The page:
As I mentioned in the post, sidejacking occurs independently of full HTTPS browsing. You can have a full HTTPS site sidejackable, but an HTTP site not. That’s because it’s the javascript in the background that betrays you when it uses HTTP.

  • lefie said:

    Thanks, for the reply. I am not very technical so I needed the clarification. I reread the partial sidejack info in the article. Still pretty scary in my opinion so I am holding off using any google service except gmail on public wifi.

    On a sidenote, Forbes has a blog article, that says that facebook is reacting to the controversy. Hopefully the others follow suit.


  • Ian 'craSH' Gallagher said:

    I applaud Google for making Gmail HTTPS only, but do not believe they are worthy of an A – perhaps a B+. They prefer weak SSL cipher-suites (RC4-SHA1), specifically they prefer suites which do not provide what is known as Perfect Forward Secrecy, a property obtained when using secure key exchange (actually, key agreement) that protects your data that is sent over the wire in the event that the servers private SSL key were compromised in the future.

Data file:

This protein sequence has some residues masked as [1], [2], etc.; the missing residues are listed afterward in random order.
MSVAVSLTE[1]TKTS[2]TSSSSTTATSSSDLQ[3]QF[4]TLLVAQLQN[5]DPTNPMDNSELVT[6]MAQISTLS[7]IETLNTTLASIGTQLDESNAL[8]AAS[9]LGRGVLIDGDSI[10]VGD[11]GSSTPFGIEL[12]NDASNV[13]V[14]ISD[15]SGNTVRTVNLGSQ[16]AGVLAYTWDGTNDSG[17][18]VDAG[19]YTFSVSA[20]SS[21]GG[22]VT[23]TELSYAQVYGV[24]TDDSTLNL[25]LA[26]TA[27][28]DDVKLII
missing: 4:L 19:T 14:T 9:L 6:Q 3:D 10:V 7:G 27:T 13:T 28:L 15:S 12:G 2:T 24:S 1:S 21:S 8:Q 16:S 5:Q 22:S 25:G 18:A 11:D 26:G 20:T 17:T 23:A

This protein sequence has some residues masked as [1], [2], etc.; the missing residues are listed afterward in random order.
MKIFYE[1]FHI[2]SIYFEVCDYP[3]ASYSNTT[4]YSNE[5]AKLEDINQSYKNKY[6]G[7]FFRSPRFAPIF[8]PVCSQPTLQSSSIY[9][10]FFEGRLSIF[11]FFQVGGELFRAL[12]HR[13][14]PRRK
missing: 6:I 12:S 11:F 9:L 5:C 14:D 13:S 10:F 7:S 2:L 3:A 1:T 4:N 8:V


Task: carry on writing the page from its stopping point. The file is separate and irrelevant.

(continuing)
They do support such cipher suites, but you have to hack on your browser to use them (Mozilla’s about:config lets you disable particular cipher suites), so most uses will not have this protection.

    Due to the sensitive nature of email, I believe perfect forward secrecy should be a requirement when deploying SSL for webmail (as well as for secure IMAP, POP3, etc) – so I would not in good faith rate them as the best of the best given this.

    The fact that SSL is used can not by itself constitute a good grade, SSL/TLS are very complicated protocols and they must be deployed securely.

    Ian Gallagher
    Firesheep co-author/co-presenter

  • Steve WJ said:


    Thanks for doing this, your report has helped me avert a campus-wide panic.

    I am however using the momentum this issue has generated to get a few timely changes in our remote working policy. There are a lot of folk here with no real requirement to understand any of this but a real responsibility for their own security. Something like this makes the issue so much easier to police.

    I like to think of it as attitude patch.

  • George Ou (author) said:

    @Ian ‘craSH’ Gallagher

    Thanks for commenting Ian, you’re always welcome here.

    Question: How practical is it to exploit RC4-SHA1? It may not be the purest, but is it that exploitable even by top crypto researchers?

    The grading scale I used is more of a sanity check. The scale is easy enough that everyone should be doing as well as Gmail.

  • Iraê said:

    I’m trying to use Facebook and Twitter over https since reading about Firesheep and this post.

    One thing I noted is that even tough the tab I opened are on HTTPS, in this very site I can be mislead to send my cookies without SSL. The “follow us on twitter” points to plain http and the tweet and Facebook share buttons open windows in plain http also.